This is the latest piece in Mint (by myself and Rajeev Mantri)
“My appetite is infinite and my greed is more.”
These words were uttered not by a banker or CEO from the top 1% of the income pyramid, but by finance minister Pranab Mukherjee. He was exhorting his officials to ramp up tax collection, according to a June report by the Press Trust of India. His government’s addiction to ever-increasing spending is decimating the nation’s balance sheet. India now is on the dangerous trajectory of persistently high inflation, increasing taxes and slowing growth.
The combined central and state receipts in 2004-05 were around Rs. 5.87 trillion , whereas those for 2009-10 are nearly twice as much at Rs. 11.83 trillion. Yet government spending has more than doubled from Rs. 8.34 trillion to Rs18.30 trillion. The Union government is more at fault here because while its earmarked share of total receipts grew more slowly, central spending actually increased faster.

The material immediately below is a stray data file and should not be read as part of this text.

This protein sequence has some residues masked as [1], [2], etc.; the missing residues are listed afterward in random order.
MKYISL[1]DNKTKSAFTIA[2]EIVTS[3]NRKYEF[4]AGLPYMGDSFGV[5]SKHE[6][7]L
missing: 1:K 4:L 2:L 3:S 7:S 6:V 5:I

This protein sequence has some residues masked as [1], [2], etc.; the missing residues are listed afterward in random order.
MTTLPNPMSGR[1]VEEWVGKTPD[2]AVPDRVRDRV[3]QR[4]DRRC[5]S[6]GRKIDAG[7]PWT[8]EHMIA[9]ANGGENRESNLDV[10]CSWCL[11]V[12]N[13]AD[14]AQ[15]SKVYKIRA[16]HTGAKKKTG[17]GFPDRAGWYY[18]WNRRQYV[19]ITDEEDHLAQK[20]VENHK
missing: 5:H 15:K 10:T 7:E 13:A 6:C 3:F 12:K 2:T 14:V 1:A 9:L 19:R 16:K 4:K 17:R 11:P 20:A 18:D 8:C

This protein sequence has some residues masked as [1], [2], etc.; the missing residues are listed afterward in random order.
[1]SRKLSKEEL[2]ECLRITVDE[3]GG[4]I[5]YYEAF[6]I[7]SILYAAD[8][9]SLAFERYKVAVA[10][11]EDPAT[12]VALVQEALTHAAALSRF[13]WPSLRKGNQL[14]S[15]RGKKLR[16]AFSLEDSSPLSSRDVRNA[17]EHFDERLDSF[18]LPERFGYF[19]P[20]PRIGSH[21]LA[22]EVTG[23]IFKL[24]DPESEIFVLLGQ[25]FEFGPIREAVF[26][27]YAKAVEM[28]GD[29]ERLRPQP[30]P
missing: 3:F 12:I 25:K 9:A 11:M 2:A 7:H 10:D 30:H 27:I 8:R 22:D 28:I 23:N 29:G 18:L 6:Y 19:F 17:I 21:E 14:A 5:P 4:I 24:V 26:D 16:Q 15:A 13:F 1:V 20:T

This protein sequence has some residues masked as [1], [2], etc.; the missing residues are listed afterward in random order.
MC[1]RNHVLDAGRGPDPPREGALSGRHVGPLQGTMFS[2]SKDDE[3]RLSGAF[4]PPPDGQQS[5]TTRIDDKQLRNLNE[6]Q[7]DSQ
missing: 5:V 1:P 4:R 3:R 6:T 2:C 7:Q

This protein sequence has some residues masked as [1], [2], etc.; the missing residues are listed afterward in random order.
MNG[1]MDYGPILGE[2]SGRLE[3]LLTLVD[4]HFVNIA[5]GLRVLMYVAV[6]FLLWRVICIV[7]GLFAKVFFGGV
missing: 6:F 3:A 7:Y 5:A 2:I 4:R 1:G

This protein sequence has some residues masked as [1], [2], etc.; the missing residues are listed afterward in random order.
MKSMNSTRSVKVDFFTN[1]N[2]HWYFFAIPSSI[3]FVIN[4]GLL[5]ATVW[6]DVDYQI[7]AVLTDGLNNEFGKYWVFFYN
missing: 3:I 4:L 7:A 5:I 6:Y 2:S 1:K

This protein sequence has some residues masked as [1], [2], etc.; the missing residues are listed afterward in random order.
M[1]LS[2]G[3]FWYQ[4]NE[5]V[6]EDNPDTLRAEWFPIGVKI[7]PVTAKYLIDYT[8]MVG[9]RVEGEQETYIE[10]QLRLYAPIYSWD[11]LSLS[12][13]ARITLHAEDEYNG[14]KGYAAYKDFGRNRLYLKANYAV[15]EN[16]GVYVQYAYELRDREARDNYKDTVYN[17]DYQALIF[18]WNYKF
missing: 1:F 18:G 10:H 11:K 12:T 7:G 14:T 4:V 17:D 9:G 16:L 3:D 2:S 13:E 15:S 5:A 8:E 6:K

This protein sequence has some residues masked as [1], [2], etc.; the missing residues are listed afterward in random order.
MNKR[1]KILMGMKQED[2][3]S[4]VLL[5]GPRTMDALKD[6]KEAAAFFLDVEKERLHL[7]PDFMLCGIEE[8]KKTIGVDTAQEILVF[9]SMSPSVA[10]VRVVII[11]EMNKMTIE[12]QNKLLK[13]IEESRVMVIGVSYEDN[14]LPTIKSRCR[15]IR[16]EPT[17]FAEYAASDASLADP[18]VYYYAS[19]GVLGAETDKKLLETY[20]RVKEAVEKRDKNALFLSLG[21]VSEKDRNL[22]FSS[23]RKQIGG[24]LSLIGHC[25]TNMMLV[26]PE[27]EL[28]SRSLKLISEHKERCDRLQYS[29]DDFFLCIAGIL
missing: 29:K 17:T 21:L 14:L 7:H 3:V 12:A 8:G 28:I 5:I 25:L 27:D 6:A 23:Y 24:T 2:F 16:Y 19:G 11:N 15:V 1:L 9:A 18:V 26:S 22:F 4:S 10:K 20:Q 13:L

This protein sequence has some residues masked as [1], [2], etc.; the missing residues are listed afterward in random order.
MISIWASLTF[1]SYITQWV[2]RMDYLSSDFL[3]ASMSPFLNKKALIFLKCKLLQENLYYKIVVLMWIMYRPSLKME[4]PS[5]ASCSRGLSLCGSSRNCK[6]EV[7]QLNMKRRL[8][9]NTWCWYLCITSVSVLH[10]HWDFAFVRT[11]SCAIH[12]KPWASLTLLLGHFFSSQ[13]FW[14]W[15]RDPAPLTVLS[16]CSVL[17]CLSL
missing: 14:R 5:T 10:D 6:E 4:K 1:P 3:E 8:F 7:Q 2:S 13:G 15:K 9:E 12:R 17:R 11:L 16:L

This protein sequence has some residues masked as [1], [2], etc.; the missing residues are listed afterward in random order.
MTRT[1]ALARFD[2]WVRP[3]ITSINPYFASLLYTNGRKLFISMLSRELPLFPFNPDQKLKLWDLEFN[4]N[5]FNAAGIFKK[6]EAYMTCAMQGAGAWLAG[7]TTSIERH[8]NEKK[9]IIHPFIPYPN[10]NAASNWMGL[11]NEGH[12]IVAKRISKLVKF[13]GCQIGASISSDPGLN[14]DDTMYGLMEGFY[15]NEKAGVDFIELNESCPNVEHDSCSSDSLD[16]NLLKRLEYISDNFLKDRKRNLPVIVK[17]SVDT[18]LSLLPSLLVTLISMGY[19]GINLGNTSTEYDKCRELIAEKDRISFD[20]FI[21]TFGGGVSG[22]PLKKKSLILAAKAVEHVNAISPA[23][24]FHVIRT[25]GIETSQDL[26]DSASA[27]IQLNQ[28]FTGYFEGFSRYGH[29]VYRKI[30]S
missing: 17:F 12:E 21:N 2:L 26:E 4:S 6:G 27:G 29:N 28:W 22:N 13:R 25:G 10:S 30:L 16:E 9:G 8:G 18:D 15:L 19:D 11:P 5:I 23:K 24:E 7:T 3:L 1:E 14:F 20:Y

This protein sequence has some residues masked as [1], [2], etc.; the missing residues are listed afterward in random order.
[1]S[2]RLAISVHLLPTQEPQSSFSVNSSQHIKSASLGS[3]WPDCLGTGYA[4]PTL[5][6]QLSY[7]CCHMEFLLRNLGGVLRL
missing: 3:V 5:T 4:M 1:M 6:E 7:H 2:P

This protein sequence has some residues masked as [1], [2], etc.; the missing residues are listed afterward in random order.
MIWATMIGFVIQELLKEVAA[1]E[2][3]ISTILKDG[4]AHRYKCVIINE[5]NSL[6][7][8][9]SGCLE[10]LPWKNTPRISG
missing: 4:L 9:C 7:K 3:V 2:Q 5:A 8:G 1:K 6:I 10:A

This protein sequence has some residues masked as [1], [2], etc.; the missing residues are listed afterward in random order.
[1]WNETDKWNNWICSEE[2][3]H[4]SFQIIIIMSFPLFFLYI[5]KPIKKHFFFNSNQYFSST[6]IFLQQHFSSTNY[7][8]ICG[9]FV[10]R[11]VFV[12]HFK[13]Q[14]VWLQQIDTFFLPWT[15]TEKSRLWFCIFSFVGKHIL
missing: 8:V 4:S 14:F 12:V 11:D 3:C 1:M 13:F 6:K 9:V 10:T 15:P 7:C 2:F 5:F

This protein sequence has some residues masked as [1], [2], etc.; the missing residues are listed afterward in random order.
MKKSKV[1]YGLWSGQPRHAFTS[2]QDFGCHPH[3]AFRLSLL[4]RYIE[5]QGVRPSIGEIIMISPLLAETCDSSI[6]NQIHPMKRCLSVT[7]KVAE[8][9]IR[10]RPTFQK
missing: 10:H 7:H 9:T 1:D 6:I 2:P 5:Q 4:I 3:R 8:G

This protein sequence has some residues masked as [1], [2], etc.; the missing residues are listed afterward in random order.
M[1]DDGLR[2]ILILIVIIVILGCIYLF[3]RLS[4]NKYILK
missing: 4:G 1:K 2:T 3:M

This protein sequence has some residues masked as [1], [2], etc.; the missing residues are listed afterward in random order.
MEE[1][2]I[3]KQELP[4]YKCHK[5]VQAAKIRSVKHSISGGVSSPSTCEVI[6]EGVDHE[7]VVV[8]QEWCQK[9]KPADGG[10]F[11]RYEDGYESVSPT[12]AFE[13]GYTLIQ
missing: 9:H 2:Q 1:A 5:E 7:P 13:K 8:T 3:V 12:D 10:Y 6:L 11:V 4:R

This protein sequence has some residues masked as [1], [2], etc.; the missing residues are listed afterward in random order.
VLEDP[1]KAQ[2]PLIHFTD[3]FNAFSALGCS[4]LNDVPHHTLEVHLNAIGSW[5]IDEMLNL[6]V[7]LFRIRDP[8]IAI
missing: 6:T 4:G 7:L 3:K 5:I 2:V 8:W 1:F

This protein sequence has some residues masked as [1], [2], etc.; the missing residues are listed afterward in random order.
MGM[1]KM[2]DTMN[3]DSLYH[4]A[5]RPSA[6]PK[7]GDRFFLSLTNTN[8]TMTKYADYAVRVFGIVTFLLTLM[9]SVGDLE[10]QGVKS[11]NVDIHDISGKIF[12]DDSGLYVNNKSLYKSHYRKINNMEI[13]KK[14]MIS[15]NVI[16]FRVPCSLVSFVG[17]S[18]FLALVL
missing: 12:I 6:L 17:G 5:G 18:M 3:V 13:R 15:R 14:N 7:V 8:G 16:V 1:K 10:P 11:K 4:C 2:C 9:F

As a share of gross domestic product (GDP), net central taxes under the United Progressive Alliance has hovered around 7% whereas the state’s revenues (through grants and local revenues) has been around 8% – for a combined tax-to-GDP ratio of 15%. But combined spending has gone from around a fifth to a fourth of the economy, resulting in a consolidated deficit of around 10%.
Fertilizer subsidies have more than tripled from Rs. 16,000 crore to Rs. 52,000 crore. Pension and other retirement benefits increased from Rs. 55,000 crore to Rs.132,000 crore. Yet annual disinvestment increased haphazardly from Rs.17,000 crore in 2003-04 to just Rs. 26,000 crore in 2009-10, despite rapid development of the capital markets and the capacity of the private sector to absorb state assets over this period.
In the midst of this runaway spending, there is only one major sector where allocations haven’t increased much – defence services. Expenditure went up from…
For more, read here
Errata: Defense numbers should be Rs. 76,000 cr to Rs. 136,000 cr.